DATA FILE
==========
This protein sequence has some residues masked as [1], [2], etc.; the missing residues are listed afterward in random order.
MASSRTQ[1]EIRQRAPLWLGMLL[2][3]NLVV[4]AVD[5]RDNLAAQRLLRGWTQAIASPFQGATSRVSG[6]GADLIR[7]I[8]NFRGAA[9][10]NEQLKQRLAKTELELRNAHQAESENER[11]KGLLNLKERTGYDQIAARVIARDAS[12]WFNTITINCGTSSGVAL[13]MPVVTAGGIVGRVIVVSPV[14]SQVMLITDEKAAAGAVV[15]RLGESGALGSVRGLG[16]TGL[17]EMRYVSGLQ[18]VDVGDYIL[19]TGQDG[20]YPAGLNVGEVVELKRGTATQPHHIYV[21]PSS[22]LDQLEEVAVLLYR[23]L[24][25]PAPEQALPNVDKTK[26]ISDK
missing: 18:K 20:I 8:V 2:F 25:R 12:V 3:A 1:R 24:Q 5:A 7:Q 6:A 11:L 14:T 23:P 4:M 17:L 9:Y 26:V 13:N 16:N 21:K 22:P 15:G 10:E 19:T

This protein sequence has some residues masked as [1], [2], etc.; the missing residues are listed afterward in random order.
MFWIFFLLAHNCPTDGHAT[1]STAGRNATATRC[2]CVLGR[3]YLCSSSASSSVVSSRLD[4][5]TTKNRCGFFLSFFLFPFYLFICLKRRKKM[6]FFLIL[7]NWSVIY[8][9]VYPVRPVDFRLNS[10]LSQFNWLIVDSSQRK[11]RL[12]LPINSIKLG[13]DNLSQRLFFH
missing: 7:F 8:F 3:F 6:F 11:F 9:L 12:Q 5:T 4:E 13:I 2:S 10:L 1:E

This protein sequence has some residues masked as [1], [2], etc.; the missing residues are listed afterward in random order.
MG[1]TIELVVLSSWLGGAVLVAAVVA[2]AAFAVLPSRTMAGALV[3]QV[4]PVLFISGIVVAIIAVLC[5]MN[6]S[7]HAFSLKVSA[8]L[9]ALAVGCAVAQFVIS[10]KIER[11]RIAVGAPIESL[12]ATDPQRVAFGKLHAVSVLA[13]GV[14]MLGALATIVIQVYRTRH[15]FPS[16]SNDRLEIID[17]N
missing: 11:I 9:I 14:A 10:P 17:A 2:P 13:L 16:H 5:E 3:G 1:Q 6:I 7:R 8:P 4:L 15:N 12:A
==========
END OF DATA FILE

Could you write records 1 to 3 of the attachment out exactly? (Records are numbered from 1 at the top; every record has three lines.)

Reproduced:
This protein sequence has some residues masked as [1], [2], etc.; the missing residues are listed afterward in random order.
MASSRTQ[1]EIRQRAPLWLGMLL[2][3]NLVV[4]AVD[5]RDNLAAQRLLRGWTQAIASPFQGATSRVSG[6]GADLIR[7]I[8]NFRGAA[9][10]NEQLKQRLAKTELELRNAHQAESENER[11]KGLLNLKERTGYDQIAARVIARDAS[12]WFNTITINCGTSSGVAL[13]MPVVTAGGIVGRVIVVSPV[14]SQVMLITDEKAAAGAVV[15]RLGESGALGSVRGLG[16]TGL[17]EMRYVSGLQ[18]VDVGDYIL[19]TGQDG[20]YPAGLNVGEVVELKRGTATQPHHIYV[21]PSS[22]LDQLEEVAVLLYR[23]L[24][25]PAPEQALPNVDKTK[26]ISDK
missing: 18:K 20:I 8:V 2:F 25:R 12:V 3:A 1:R 24:Q 5:A 7:Q 6:A 11:L 14:T 23:P 4:M 17:L 9:Y 26:V 13:N 16:N 21:K 22:P 15:G 10:E 19:T

This protein sequence has some residues masked as [1], [2], etc.; the missing residues are listed afterward in random order.
MFWIFFLLAHNCPTDGHAT[1]STAGRNATATRC[2]CVLGR[3]YLCSSSASSSVVSSRLD[4][5]TTKNRCGFFLSFFLFPFYLFICLKRRKKM[6]FFLIL[7]NWSVIY[8][9]VYPVRPVDFRLNS[10]LSQFNWLIVDSSQRK[11]RL[12]LPINSIKLG[13]DNLSQRLFFH
missing: 7:F 8:F 3:F 6:F 11:F 9:L 12:Q 5:T 4:E 13:I 2:S 10:L 1:E

This protein sequence has some residues masked as [1], [2], etc.; the missing residues are listed afterward in random order.
MG[1]TIELVVLSSWLGGAVLVAAVVA[2]AAFAVLPSRTMAGALV[3]QV[4]PVLFISGIVVAIIAVLC[5]MN[6]S[7]HAFSLKVSA[8]L[9]ALAVGCAVAQFVIS[10]KIER[11]RIAVGAPIESL[12]ATDPQRVAFGKLHAVSVLA[13]GV[14]MLGALATIVIQVYRTRH[15]FPS[16]SNDRLEIID[17]N
missing: 11:I 9:I 14:A 10:P 17:A 2:P 13:L 16:H 5:E 3:G 1:Q 6:I 7:R 8:P 4:L 15:N 12:A